The Royal Commission turns its attention to superannuation on Monday as it kicks off two weeks of public hearings in Melbourne. After the fireworks of previous hearings it promises to an engrossing fortnight.

Formally, the inquiry is scheduled to examine how responsible superannuation entity licensees “fulfil their duties to members of regulated superannuation funds and the extent to which structural or governance arrangements may affect the fulfilment of those duties”.

It will also examine how superannuation is sold; the relationships that exist between financial advisers and trustees; the effectiveness of APRA and ASIC as regulators; and how super funds engage with their Aboriginal and Torres Strait Islander members.

And all of this is to be done through the royal commission lens of examining where “any conduct, practices, behaviour or business activities…fall below community standards and expectations”.

Before the public hearings of the royal commission got underway in March, CoreData research found that trust in superannuation was greater than in banking and in financial advice. The trust rating is the percentage of people who rate trust in a sector as six or higher on a scale from zero to 10, where zero means complete distrust and 10 means complete trust. A score of six or higher means they consider the sector more trustworthy than untrustworthy (see chart). Both of banking and financial advice have had their moments in the spotlight and trust in both has declined markedly.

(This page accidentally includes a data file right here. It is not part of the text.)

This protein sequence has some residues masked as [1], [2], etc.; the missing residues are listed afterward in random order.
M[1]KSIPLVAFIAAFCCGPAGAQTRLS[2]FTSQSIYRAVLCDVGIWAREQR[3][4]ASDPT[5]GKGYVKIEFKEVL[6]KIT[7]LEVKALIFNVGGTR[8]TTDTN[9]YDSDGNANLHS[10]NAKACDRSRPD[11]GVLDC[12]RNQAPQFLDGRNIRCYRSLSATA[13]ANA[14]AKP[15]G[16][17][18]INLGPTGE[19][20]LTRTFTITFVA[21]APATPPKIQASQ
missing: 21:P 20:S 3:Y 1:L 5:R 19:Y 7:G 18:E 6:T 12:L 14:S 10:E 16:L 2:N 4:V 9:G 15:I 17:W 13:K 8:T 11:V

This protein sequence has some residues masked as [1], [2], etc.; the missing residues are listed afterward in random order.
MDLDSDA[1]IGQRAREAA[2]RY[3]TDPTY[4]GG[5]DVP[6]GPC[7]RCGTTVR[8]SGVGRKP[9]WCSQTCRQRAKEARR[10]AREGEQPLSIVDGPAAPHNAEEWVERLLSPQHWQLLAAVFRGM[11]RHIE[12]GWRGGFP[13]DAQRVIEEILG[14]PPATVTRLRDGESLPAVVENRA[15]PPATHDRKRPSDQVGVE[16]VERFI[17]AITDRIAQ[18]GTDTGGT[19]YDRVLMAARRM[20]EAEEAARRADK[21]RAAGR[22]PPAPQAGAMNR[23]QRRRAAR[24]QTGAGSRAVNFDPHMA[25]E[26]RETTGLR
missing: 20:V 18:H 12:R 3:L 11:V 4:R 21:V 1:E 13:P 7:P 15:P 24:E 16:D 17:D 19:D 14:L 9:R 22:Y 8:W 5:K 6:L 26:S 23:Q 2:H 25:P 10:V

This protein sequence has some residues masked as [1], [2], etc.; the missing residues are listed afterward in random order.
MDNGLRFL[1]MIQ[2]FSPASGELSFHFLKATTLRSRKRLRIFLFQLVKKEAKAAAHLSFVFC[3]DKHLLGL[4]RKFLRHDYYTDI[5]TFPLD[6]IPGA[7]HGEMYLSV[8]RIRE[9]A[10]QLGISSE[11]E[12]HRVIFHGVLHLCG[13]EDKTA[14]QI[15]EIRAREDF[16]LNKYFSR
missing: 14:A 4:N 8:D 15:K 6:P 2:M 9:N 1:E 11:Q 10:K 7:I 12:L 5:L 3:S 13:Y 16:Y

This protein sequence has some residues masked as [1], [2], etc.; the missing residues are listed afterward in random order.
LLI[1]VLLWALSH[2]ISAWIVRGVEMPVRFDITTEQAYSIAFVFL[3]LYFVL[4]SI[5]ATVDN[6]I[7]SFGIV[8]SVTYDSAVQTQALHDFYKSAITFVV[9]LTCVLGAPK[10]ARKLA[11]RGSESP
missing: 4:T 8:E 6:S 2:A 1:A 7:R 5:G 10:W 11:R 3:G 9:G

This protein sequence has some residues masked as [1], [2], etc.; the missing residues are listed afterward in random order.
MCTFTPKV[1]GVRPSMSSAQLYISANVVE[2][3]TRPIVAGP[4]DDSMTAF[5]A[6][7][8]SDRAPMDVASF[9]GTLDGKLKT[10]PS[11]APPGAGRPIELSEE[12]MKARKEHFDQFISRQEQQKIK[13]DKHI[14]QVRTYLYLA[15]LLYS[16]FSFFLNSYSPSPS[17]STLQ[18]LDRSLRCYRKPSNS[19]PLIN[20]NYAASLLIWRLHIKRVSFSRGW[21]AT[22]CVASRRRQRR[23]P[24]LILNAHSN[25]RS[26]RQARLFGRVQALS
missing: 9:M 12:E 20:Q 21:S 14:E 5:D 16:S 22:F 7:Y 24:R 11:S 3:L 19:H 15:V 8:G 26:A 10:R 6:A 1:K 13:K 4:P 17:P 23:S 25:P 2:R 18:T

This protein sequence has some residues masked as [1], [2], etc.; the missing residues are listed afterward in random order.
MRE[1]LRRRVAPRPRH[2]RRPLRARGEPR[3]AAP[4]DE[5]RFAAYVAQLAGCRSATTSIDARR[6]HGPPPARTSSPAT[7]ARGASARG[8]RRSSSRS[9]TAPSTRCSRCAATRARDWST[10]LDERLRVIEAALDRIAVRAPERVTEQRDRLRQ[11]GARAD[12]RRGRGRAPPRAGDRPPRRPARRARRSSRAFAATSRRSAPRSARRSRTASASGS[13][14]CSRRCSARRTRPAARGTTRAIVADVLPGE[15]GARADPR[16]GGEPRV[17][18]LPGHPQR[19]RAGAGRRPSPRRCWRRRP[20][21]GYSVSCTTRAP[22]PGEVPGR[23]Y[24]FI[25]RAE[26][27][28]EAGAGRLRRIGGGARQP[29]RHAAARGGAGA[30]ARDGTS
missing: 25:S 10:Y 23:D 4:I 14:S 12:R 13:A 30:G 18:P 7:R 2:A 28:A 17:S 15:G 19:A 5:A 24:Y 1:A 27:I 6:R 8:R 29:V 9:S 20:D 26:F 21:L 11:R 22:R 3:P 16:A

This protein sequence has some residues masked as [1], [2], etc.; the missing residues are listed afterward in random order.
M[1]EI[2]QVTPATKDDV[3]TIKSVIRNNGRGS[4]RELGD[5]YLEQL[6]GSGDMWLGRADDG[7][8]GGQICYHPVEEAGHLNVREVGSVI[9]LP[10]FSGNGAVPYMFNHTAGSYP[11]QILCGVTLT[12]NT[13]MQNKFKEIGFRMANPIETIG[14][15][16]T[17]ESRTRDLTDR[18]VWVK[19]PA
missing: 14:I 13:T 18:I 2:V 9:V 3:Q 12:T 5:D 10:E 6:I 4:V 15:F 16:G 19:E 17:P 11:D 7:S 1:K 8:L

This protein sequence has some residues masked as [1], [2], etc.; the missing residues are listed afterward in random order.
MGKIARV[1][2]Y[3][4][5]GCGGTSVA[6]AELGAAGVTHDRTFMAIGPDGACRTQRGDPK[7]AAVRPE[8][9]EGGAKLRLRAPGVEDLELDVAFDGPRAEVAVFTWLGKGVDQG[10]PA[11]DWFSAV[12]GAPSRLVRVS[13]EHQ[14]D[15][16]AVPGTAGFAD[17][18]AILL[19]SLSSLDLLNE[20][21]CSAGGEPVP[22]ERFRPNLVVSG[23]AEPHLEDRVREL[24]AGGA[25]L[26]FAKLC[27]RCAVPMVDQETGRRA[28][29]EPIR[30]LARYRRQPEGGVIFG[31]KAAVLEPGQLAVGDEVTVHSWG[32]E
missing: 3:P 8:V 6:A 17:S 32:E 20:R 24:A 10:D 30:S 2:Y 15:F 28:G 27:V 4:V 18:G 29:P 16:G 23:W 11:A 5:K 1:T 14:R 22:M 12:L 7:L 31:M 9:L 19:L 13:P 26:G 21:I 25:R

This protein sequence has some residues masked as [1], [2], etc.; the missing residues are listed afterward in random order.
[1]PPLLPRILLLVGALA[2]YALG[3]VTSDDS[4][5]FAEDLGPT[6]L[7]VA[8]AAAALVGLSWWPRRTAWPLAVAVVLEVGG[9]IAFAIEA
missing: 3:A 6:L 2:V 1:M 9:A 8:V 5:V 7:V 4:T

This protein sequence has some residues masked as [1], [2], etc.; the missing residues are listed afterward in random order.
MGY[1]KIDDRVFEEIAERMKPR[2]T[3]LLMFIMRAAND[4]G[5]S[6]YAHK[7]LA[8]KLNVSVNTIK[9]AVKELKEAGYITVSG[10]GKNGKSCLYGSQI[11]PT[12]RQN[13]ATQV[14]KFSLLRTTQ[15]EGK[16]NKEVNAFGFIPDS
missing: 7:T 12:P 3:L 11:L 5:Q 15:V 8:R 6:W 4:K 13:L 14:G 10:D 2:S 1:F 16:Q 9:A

Now it’s superannuation’s turn. Already a kind of “mistrust contagion” has affected the sector, with trust in super declining by 20 percentage points since April, but even so, as the hearings get underway it remains the only sector trusted by more people than it is distrusted by.